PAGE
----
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Honey for a Child’s Cough?

Source: ABC Everyday


In certain culture, parents have given coughing children a spoonful of honey at bedtime to ease their cough so everyone can get some sleep.. And while most children are more than happy with this treatment, is there any evidence to suggest this approach works?


Ronald McCoy, from the Royal Australian College of General Practitioners (RACGP), says there is some research showing a spoonful of honey every few hours can reduce irritation in young throats.


“The World Health Organisation recommends honey for coughs in developing countries where there’s limited access to medication,” Dr McCoy says.


“So although the evidence isn’t strong, it suggests there may be an effect in acute coughs in children.”


Honey at night worth a try

In a 2012 study, 300 children were assigned to one of four different night-time cough treatments: three were different types of honey and the fourth was a placebo.


Researchers found any one of the three types of honey was more effective at treating night-time coughing than the placebo.


A 2014 study showed a single dose of half a teaspoon of honey before bedtime diminished coughing and the discomfort experienced by children and their parents. Dr McCoy says newer studies suggest administering a few daily doses, but this practice will need further study. It’s unclear how effective honey is in terms of relieving coughs in adults, says paediatric respiratory and sleep physician Anne Chang. But she says as long as someone doesn’t have other illnesses where they should be avoiding honey, such as diabetes, it won’t hurt to try.


“An adult will require higher doses and increased frequency [so] I’d encourage using honey in lemon drinks, rather than taking spoonfuls of it,” Professor Chang advises.


How honey helps a niggling cough

It’s not clear exactly how honey eases a cough. The authors of the 2012 study noted honey contains more than 181 different natural substances and suggested its antioxidant and antimicrobial properties may explain why it helps relieve children’s coughs. Professor Chang says while honey does contain microbial properties, it’s probably a combination of elements that make it effective.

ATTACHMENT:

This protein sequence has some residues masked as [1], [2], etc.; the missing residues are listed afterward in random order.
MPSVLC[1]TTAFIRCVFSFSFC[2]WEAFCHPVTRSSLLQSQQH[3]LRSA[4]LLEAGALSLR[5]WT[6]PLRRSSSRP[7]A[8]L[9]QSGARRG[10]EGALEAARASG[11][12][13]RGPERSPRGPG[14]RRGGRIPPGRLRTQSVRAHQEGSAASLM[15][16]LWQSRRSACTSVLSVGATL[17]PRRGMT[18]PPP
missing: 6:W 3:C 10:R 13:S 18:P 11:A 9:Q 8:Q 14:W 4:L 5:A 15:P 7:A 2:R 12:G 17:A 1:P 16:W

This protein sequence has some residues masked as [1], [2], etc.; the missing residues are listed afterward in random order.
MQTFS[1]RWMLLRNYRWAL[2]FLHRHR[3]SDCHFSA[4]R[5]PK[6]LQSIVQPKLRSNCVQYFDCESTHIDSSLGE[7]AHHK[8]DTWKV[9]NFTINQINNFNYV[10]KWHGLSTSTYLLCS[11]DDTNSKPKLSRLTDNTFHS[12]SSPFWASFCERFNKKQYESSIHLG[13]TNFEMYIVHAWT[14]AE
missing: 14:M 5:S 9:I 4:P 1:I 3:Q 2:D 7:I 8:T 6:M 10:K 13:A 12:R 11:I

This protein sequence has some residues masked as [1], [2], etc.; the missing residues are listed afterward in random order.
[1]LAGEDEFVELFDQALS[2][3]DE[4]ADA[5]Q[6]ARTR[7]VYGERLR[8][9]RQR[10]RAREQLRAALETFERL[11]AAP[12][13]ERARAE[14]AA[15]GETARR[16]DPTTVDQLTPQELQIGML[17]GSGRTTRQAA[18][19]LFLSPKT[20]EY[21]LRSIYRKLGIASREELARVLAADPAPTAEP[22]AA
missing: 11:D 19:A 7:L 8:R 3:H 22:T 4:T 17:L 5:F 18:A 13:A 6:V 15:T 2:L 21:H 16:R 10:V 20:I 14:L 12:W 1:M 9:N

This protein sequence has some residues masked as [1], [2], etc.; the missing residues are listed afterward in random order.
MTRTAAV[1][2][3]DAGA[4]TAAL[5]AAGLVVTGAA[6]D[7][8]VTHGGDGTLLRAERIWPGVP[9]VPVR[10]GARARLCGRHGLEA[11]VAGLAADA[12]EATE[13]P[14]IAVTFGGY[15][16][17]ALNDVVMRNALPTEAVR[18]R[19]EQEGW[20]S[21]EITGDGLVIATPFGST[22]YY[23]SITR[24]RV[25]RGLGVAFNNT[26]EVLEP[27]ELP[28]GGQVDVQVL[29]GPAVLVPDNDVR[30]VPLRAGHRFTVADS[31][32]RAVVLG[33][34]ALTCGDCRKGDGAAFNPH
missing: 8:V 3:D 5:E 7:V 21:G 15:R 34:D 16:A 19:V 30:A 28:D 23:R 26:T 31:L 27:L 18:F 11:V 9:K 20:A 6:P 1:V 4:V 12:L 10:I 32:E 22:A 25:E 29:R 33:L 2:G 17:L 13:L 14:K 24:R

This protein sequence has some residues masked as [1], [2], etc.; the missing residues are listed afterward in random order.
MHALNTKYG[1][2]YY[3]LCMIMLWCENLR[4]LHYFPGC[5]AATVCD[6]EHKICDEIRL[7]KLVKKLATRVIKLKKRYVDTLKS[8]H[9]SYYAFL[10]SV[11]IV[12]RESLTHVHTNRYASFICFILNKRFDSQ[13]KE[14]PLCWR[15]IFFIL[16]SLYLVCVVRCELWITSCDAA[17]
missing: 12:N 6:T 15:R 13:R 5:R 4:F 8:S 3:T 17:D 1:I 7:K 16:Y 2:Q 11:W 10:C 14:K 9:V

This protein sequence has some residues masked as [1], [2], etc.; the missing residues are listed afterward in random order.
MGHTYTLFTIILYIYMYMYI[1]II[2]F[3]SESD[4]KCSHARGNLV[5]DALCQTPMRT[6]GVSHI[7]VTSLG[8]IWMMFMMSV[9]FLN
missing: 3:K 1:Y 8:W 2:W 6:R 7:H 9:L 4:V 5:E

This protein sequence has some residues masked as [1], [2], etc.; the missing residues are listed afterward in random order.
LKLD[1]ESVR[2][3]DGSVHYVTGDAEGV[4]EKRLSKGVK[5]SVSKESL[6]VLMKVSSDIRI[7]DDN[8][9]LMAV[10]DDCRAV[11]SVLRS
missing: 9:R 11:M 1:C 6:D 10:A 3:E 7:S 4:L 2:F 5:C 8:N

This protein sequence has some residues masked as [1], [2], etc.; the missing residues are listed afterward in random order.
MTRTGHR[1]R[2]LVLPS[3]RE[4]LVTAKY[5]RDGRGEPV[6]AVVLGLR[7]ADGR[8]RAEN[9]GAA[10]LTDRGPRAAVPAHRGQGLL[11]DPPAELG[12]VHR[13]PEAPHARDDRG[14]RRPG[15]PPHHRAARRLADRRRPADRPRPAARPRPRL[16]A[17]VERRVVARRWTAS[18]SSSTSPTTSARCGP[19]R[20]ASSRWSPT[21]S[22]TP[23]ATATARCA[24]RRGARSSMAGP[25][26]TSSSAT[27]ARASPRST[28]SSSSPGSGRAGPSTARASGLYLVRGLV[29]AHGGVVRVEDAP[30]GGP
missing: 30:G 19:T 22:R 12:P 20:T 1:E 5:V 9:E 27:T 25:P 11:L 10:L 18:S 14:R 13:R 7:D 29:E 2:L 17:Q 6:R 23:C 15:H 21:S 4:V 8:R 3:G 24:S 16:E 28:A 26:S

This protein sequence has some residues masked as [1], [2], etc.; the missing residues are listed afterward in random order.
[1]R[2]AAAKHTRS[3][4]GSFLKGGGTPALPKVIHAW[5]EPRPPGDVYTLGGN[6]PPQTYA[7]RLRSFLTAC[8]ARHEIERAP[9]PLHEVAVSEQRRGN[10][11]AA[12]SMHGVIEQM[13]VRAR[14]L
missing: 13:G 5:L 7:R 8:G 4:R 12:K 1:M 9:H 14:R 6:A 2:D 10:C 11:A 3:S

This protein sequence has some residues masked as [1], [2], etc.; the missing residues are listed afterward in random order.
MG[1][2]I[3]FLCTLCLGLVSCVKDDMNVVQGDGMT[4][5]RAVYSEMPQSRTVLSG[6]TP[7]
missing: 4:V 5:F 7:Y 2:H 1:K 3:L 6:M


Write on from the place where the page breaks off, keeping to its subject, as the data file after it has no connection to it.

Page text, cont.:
“In addition to honey coating the throat and triggering the swallowing mechanism, its sweetness likely changes the sensitivity of sensory fibres,” she says.


“There’s an interaction between the sensory nerves locally and those in the central nervous system that are involved in the regulation of the mechanism of cough.”


More effective than cough medications

The RACGP says honey is preferred to over-the-counter cough suppressants to relieve symptoms of night-time coughing in a child over 12 months old with a cold. General practitioner Brian Morton says trials have shown many over-the-counter treatments don’t work and can also cause adverse reactions.


“Some of the ingredients, when used several days in a row, can have adverse effects,” Dr Morton says.


These adverse effects could include allergic reactions, drowsiness, nausea and shallow breathing. Evidence showing potential harm and lack of benefits prompted Australia’s medicines regulator, the Therapeutic Goods Association (TGA), to recommend children under six should not be given cough and cold medications sold over the counter. For children aged between 6 and 11, the recommendation is to give the medications only on the advice of a medical practitioner. Dr Morton points out that honey, like other medications, only treats the symptoms. “Not a lot can really shorten the course of an infection once you have it,” he explains. But before opening the honey jar, you should see your GP to rule out other causes of the cough, such as asthma, pneumonia, or chronic cough.


Honey not recommended for babies

It is important to note, Dr McCoy says parents shouldn’t give honey to children under 12 months old — whether they have a cough or not. This is because honey can be a source of botulism spores and, as Dr McCoy says, “there’s the risk of infant botulism, which is extremely rare, but the child’s immune system won’t be developed enough [to fight it off]”. Instead, he recommends giving babies lots of cuddles, small amounts of fluid regularly, and taking them to the GP if necessary.


Coughing helps move secretions
Although it might be difficult for exhausted parents, Professor Chang says an alternative to treating a child’s cough is not to do anything.


“The reason kids cough is to move secretions upwards, so it’s actually a defence mechanism,” she explains.


“But some kids become more stressed than others and it affects parents’ sleep.


“Other alternatives, besides honey, that won’t cause harm are to use a menthol-based ointment on the chest, and gently pat the child on the back.”


So yes, honey can be a safe and natural treatment for temporary relief from coughing — in moderation. This is general information only. For detailed personal advice, you should see a qualified medical practitioner who knows your medical history.


This story, which was originally written by Cassie White and published by ABC Health and Wellbeing, was updated in 2019.